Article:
Medical transportation costs in Australia have been rising since the start of the global financial crisis, according the latest study of a new wave of medical transport services.
The cost of medical transportation in Sydney is now almost the same as it was before the global economic meltdown.
“We are in a period of rapid expansion in the number of providers in Sydney,” Professor David McBride, director of the Medical Transport Research Centre at the University of Sydney, said.
“The costs of operating a transport vehicle and maintaining the vehicle are relatively high in Sydney because the cost of building a new hospital is about $1 billion.”
The study by the Centre for Health Security and Transport Economics (CHERTE) looked at the cost and availability of all the different types of medical services available to Australian residents in the past 10 years, including hospital and emergency departments, emergency ambulance services, physiotherapy, medical imaging and rehabilitation, orthopaedic services, emergency dental services and general surgery.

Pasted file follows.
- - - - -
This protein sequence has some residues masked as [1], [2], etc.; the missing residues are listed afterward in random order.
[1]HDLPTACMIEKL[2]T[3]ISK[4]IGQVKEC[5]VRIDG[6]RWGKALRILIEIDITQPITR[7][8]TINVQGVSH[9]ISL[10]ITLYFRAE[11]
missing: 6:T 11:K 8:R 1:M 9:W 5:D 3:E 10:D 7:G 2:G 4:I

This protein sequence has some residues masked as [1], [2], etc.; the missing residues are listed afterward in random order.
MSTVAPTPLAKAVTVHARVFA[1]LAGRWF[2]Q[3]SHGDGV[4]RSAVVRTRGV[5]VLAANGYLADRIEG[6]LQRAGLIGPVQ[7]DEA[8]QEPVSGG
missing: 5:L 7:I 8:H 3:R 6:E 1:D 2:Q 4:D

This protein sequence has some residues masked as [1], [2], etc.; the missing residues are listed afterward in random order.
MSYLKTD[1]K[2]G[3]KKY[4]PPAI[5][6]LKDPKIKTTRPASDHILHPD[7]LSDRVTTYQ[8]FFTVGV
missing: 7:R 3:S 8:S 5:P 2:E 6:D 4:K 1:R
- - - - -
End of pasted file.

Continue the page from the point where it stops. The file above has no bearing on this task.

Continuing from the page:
The researchers found that the average cost per passenger per day had risen by 7.5 per cent from 2011 to 2015.
The average cost of a standard transport vehicle rose by almost 15 per cent between 2012 and 2015.
“In Sydney, we are spending about $600 a person per day on medical transport in 2016, which is higher than it was 10 years ago,” Professor McBride said.
Loading “The most significant change in our costs of medical travel is the increase in the average costs of driving a standard medical vehicle, which jumped by an average of 11 per cent per year from 2012 to 2015.”
Dr Matthew D’Alessandro, a consultant anaesthetist and chief executive of the Sydney Dental Clinic, said the rise in costs was a “major driver” for the closure of dentists in his region.
“Dental care is one of the most important areas for patients, and the cost to the community has been really high,” Dr D’Alonsio said.
He said dental patients were also more likely to be at high risk of infection, which contributed to the increased cost of health care.
“There are also a number of factors that are contributing to the increase, such as the introduction of new medicines in the form of the flu shot, and an increase in private health insurance,” he said.
Dr D ‘Alonsios said the increase was likely driven by the increased costs of medication, which made it more difficult for patients to access care.
Loading While the cost per person had increased by about 20 per cent, the average age of those who used medical transportation fell from 36.5 years in 2011 to 34.4 years in 2015.
Dr McBride and Professor D’Allon said the cost reduction was likely because medical transport providers were more efficient and focused on ensuring patients received the best care possible.
“As more providers move to new areas, we expect the average per person cost to increase,” Dr McBrides said.